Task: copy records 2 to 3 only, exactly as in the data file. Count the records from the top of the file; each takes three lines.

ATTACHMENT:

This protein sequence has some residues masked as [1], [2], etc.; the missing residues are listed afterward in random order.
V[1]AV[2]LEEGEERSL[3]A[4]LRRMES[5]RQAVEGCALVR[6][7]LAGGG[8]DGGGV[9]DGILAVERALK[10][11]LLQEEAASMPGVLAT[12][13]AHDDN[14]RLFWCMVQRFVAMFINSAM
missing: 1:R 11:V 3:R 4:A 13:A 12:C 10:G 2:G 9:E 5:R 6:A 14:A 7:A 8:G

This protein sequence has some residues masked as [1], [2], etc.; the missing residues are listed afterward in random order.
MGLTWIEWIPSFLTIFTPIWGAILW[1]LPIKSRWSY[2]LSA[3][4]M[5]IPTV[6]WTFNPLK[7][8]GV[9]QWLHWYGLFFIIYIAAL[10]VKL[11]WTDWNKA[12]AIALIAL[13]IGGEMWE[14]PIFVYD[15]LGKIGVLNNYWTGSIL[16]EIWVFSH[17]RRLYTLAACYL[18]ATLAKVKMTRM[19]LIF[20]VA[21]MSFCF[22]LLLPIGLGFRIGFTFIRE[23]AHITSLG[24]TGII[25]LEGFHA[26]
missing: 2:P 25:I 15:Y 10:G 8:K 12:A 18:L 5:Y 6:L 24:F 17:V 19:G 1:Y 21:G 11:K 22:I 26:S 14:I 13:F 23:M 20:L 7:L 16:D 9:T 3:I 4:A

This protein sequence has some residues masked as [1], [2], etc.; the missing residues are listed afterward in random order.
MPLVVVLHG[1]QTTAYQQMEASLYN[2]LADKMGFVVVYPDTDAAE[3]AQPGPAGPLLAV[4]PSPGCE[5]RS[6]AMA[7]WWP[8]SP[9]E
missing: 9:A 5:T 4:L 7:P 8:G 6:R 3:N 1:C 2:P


This protein sequence has some residues masked as [1], [2], etc.; the missing residues are listed afterward in random order.
MGLTWIEWIPSFLTIFTPIWGAILW[1]LPIKSRWSY[2]LSA[3][4]M[5]IPTV[6]WTFNPLK[7][8]GV[9]QWLHWYGLFFIIYIAAL[10]VKL[11]WTDWNKA[12]AIALIAL[13]IGGEMWE[14]PIFVYD[15]LGKIGVLNNYWTGSIL[16]EIWVFSH[17]RRLYTLAACYL[18]ATLAKVKMTRM[19]LIF[20]VA[21]MSFCF[22]LLLPIGLGFRIGFTFIRE[23]AHITSLG[24]TGII[25]LEGFHA[26]
missing: 2:P 25:I 15:Y 10:G 8:K 12:A 18:L 5:Y 6:L 24:F 17:V 19:G 1:Y 21:G 11:K 22:I 26:S 14:I 13:F 23:M 20:L 7:L 16:D 9:T 3:I 4:A

This protein sequence has some residues masked as [1], [2], etc.; the missing residues are listed afterward in random order.
MPLVVVLHG[1]QTTAYQQMEASLYN[2]LADKMGFVVVYPDTDAAE[3]AQPGPAGPLLAV[4]PSPGCE[5]RS[6]AMA[7]WWP[8]SP[9]E
missing: 9:A 5:T 4:L 7:P 8:G 6:R 3:N 1:C 2:P